Directed by Albert Hughes
Story by Albert Hughes
Screenplay by Daniele Sebastien Wiedenhaupt
Starring Kodi Smit-McPhee, Natassia Malthe, Joannes Haukur Johannesson, Jens Hulten
As a kid, one of my favorite, and ultimately saddest moments in movie watching came from Wolfgang Petersen’s “The Never Ending Story,” where Atreyu’s horse, Artax drowned. You learn very early in that film that Atreyu is a character with deep feelings and attachments. As an impressionable 8 year old, it captured my attention; it is something that’s stayed with me through today.
No, Albert Hughes’s “Alpha” is nowhere near as depressing as you might think. But, it is every bit as dramatic. Set in Europe approximately 20,000 years ago, Keda (Kodi Smit-McPhee) undertakes a journey of self-discovery as he is separated from his hunting group following an encounter with a steppe bison.
Part “Dances With Wolves,” part “The Black Stallion” Albert Hughes offers a deft direction from his original story; the screenplay was written by Daniele Sebastien Wiedenhaupt. The biggest theme of this film is friendship and Hughes approaches it with a lot of heart as Keda follows his path, both physically and mentally.
Keda’s endurance is put to the test multiple times, but nothing can prepare you for how his own journey starts. One of Hughes’s choices was to start the film at the actual hunt, we are left hanging awaiting Keda’s fate. But we learn very quickly of tribal society 20,000 years ago. I’m surprised to find that that aspect of modern society hasn’t evolved beyond tribalism, but that quality is what allows humans to survive.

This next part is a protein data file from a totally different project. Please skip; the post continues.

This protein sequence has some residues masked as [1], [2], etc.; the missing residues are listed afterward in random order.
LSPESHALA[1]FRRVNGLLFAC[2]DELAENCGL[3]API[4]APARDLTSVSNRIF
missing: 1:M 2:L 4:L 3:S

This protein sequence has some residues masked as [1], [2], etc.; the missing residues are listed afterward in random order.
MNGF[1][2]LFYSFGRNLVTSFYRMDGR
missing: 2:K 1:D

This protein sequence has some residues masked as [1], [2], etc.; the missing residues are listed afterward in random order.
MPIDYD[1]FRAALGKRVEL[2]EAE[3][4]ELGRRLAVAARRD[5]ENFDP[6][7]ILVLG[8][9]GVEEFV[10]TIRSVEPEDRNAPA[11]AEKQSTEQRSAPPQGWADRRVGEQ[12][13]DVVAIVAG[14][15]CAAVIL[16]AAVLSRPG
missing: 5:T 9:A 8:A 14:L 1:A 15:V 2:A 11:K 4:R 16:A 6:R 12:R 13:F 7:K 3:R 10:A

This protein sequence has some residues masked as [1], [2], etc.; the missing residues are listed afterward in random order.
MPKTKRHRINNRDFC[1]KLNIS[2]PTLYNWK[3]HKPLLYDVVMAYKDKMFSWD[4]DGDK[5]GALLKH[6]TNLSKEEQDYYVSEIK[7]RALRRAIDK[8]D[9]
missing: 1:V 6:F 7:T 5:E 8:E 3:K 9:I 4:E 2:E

Hughes’s choice to develop a language and use subtitles in a film aimed at children is a bold one. I found that the visual interactions on screen focused on the intimate details while the subtitles carried the story. It was interesting to watch Keda’s relationship with the wolf develop. There was a bond of trust which formed naturally (or as naturally as you can in a 96-minute film.)
Thematically, Alpha has many meanings in this film’s story as the balance of power, or better control, shifts from character to character. The progression is a natural one as Keda gains the wolf’s trust and they learn to survive together.
Creating the visual environment of 20,000 years in the past fell on the shoulders of cinematographer Martin Gsclacht (“Goodnight Mommy”). A large majority of the production was shot in Vancouver and had remote locations in Iceland as well as in Alberta. The images the Gsclacht captured were stunning. From intimate family gatherings in the teepee to treacherous savannahs to sheer cliff walls there is a reverential feel to Gslacht’s cinematography which managed to keep Keda and the wolf front and center.
I managed to see the film in 3D and though it doesn’t create any additional emotional connection to the characters or their environment, it certainly helps to keep your attention. I found myself white-knuckling the theater chair armrests even though I knew what would potentially come next. I don’t want to leave you with the idea that the story telegraphs its resolution. Intuitively, it does that from the trailers. But there’s so much story that the 3D does indeed grab you and doesn’t let go.
There were some moments of incredulity where you might be inclined to say “that’s not believable.” Those moments are not enough to put you out of the movie. It’s a great family adventure in the tradition of “The Black Stallion” and “The Never Ending Story” and children will be enthralled by the adventure and the story of friendship.
3 out of 4.